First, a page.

Chocula has the jump and run down pat, but somehow Clover Belly got out ahead of him this time. That's Levi making a quick getaway in the foreground. 

Baby Belly, Daniel and Buddy.  The group charge is always cheered on by Buddy yelling at the top of his lungs.  This is also how I know if an Unscheduled Charge is taking place.  Buddy is always the very most excited...much to escapees chagrin ;-).

Lila and Renny

Now Boudreaux and Woolliam

Allie and PPPP, under the shade cloth.  Buddy, out front, didn't get very far before he started chowing down.

Maisie and Hershey, bringing up the rear.  Usually Maisie is out front.  She must have gotten stuck in a traffic jam ;-).

No  one got very far.  And they were far too interested in all that green grass to even think about the two boys.  I always like to integrate the main flock into the new sheep's area.  Not only does the main group have more interest in the fresh grass, but the new sheep know the 'lay of the land' and are more confident in familiar surroundings.

And interestingly, Bullwinkle had lived with the main flock for at least a month or two before Levi got here, right?  I know I have pictures of him with B. Willard and Petunia.  See, this is why I shouldn't have slacked off on the blog over the summer.  Bad records.  Anyway, Levi marched right over to the big group, but Bullwinkle stayed back out of the fray for quite a while.  When did Mr. Bossy get so bashful?

And to answer the earlier question about Kate...I was sitting on the Wool House porch knitting. Knitting!  Cooking I can understand.  Anything involving sharp knives or possibly burning the house down, sure!  Spinning I sort of get, too.   Your tail could get squished under a treadle or your pointy nose bumped in the turning wheels.  Knitting?  You're going to go sit under a tree, not able to bear watching me knit???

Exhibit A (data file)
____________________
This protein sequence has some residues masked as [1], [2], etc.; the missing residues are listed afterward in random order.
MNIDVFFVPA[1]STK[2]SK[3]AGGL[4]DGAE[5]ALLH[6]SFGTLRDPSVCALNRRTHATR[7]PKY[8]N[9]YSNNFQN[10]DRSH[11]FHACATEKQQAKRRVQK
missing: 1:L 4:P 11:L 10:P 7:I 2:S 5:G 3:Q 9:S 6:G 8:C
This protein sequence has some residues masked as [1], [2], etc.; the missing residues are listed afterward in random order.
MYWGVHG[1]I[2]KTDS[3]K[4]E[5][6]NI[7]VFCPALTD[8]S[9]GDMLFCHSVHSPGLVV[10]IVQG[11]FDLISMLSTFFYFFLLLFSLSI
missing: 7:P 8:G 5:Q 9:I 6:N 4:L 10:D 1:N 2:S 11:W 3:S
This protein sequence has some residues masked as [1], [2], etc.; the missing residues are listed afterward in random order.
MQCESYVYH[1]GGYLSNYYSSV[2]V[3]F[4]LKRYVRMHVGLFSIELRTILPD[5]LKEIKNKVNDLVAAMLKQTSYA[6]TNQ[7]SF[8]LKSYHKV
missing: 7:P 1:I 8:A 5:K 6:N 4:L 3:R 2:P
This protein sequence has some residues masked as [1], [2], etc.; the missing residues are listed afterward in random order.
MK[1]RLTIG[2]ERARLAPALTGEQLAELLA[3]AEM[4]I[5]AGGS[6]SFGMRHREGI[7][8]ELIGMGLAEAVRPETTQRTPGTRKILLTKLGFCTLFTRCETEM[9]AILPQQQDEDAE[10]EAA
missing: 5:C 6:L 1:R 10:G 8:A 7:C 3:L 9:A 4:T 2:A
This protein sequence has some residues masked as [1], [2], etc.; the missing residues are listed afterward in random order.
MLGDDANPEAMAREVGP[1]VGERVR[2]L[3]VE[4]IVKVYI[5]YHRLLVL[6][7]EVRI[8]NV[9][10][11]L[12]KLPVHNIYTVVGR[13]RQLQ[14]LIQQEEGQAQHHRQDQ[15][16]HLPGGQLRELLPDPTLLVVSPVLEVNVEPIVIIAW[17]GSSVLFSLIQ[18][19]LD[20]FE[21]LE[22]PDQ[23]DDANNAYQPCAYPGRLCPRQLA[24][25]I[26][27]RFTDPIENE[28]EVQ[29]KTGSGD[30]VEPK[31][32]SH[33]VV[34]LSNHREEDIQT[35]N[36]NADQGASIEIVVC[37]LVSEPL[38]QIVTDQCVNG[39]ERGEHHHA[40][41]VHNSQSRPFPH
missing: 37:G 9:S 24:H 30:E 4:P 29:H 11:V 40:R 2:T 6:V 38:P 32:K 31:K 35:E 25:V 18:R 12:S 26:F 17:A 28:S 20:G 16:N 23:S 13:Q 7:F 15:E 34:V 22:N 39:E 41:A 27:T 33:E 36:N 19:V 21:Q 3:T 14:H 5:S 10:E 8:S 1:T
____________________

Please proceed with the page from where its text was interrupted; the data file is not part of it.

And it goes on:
Sadly, she's probably pretty smart.  I was sitting there happily knitting away on the re-re-re-re-re-re-re-re-start of the Renny sweater, thinking all was well.  I was knitting both sleeves at the same time and they were the same tension and same size.  I had over-dyed some of the pink yarn to a more fall color that I really liked.  I was plotting my next Yarn Along post sharing my great successes......

I still think the gauge is not good.  On the size 6 needles I think it's just too tight dense inelastic wrong.  I didn't really like the gauge on the size 7 needles any better though.  What am I going to do? I haven't wet blocked a size 7 sample.  I guess that should probably be my first step.  Although at this point I think I might join Kate under the tree :-/.

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The winner of the second giveaway is Renee :-D.  Send me your mailing information and which calendar you'd like!  I'll post the final winner tomorrow.  I'm thoroughly enjoying reading about everyone's favorite blog posts!  Blogging is a ton of work and it's so nice to know it's appreciated :-).